Cal Ripken Jr. on Final All-Star Game, the Orioles and Pepsi MAX Field of Dreams

Ian Casselberry@iancassMLB Lead WriterJuly 12, 2012

Cal Ripken Jr. looks forward to playing shortstop with his fellow baseball legends.
Cal Ripken Jr. looks forward to playing shortstop with his fellow baseball legends.M. David Leeds/Getty Images

If you're putting a team of baseball legends together, you couldn't go wrong by picking Cal Ripken Jr. to be the starting shortstop.

Ripken starts at shortstop for the American League club in the Pepsi MAX Field of Dreams game. The lineups for each team, along with the two winners who get to play with these greats, were announced on Tuesday before the All-Star Game in Kansas City. 

But home-field advantage still has to be determined for the game. Fans can vote for each of the regional winners, and the winner gets to have the game played in his hometown. 

We had the opportunity to speak with Ripken about playing with so many Hall of Famers and baseball legends. We also discussed the run of success that Ripken's Baltimore Orioles are currently enjoying. Ripken also had some thoughts to share on the development of the shortstop position since his playing days ended.

I hope you enjoy our conversation. 

Tonight is Chipper Jones' final All-Star Game, and it's his final season. You went through a similar circumstance in 2001. Obviously, the situations are different; you started the game, for one thing.  But what was going through your mind at the time? Were you trying to take in every moment? Or were you trying to keep all of that at a distance so you could focus on playing?

That's interesting, because I do remember Chipper's reaction when I hit a home run in the first at-bat. He was clapping in the field, into his glove, which I thought was pretty cool.

But just to take you back, my feelings were that I was unsure going into the season whether it was going to be my last or not. So I had determined that it was, earlier in the year. Then it was a last-minute push to vote me into the All-Star Game.

And selfishly, I think I wanted to be back just one last time, in order to say goodbye. Once I was voted in, I think the attitude was to kind of take it all in, soak it up, kind of remember.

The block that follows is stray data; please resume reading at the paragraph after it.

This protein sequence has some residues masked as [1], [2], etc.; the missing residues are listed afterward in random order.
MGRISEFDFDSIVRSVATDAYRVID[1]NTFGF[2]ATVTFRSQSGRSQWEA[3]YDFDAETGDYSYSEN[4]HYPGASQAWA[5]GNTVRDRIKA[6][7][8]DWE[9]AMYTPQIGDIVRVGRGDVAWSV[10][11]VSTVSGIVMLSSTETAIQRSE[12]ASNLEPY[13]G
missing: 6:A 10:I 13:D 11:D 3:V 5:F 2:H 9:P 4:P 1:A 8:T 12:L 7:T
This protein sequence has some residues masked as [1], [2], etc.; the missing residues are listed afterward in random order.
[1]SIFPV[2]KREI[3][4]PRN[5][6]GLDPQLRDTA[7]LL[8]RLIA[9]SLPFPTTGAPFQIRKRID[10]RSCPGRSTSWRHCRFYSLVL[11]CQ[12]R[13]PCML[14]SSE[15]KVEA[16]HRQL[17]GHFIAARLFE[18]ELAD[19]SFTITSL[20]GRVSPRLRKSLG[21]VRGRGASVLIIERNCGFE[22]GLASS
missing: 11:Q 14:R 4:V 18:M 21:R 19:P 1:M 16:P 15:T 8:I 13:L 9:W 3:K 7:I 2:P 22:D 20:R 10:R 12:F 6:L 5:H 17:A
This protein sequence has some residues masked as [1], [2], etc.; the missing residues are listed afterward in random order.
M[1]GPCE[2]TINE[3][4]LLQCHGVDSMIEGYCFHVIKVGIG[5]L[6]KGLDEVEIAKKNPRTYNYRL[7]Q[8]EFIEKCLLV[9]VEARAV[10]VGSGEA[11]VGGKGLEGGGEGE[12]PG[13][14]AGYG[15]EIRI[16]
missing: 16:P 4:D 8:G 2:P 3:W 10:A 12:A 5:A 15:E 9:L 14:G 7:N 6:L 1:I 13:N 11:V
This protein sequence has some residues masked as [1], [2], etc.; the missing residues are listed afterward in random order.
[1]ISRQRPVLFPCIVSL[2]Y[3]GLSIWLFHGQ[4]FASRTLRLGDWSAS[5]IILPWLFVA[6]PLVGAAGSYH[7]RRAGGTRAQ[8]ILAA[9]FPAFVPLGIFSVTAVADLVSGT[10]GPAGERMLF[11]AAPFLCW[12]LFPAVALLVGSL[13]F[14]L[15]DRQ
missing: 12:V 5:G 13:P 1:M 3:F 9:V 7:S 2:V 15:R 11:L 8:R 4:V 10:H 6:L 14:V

And the other part about it was, I wanted to play well. You know, I really wanted to do well. Not to leave a mark or not to say goodbye, but I just wanted, for my own personal pride, to play well.

I had a great ovation in the first at-bat. Everybody really showed an outpouring of love and it was a chance to say goodbye. Then I turned around and hit the first pitch for a home run, which couldn't have been more perfect, running around the bases.

So I felt really good about my contribution. But I also was able to hang with the game's greatest players one more time.

I have to ask you about the Orioles. I get asked all the time whether or not they're for real, so I can only imagine how often you get asked the same question. What are your thoughts on this year's team and do you see them continuing to compete with the Yankees and for a playoff spot in the second half of the season?

They have the nucleus of a good team, but they're in this position because they pitched extremely well early on. But they haven't done as well lately. They're going to have to pitch, no doubt about it, in the second half.

Hammel and Chen will have to continue to be good. And I'm a little concerned that [Jake] Arrieta and Brian Matusz, who started the season in that staff, they both got sent back. Maybe that's for short term, maybe that'll help in the long run. But you look to the whole rest of the staff and you keep your fingers crossed.

I think the Orioles feel, by and large, that they have a playoff-caliber team at this point and they're going to try and do everything they can. Maybe a little impatience for some of the younger guys is needed. I'm not sure. I think they have a good club and I'm keeping my fingers crossed, as a fan here in the Orioles' market, that the pitching will continue to do well.

So obviously, if there's one area that the Orioles could upgrade at the trade deadline, if they make a big move, do you see pitching as the way to go?

Well, they grabbed [Jim] Thome in a trade that allowed them to have a bat. Certainly, Thome still continues to be productive and gives you a big home-run bat. Earlier in the year, they were hitting a lot of home runs as a team. Lately, runs are hard to come by.

But if it was me, you still want to shore up your pitching. The year before, they were 30th in the league in pitching. This year, most of the staff found some success early. I'm not even familiar with the other guys in the starting rotation, now that they sent Arrieta and Matusz down. But certainly, that could be an area of concern.

What can you tell us about your involvement with the Pepsi MAX Field of Dreams Game? By the time this runs, the announcement will have been made that you're the starting shortstop for the American League team.

We announced the teams [Tuesday] here at Fan Fest. Mike Schmidt announced the National League team, and I had the great honor of announcing the rest of the American League team. In many ways, I think it's a really cool promotion, a really cool concept.

For the players, from my standpoint, it feels like another All-Star vote, but they're actually looking at your full career. It's a gathering of the legends of the sport, and they'll put a bat in our hands, a glove in our hands, the great part about it is we'll all be together. The two winners, they should be out of their minds with the opportunity to go out and play a game with these guys.

Have you talked to some of the other guys, besides Mike Schmidt, about who will be playing in the game, what you're expecting, what you're looking for?

No, I announced the team and then started looking at the list here.

For me, I see Brooksie [Brooks Robinson] playing third. And Brooksie was my childhood hero. Rod Carew, I got a great amount of respect for, he's the second baseman. Big Frank Thomas as the first baseman.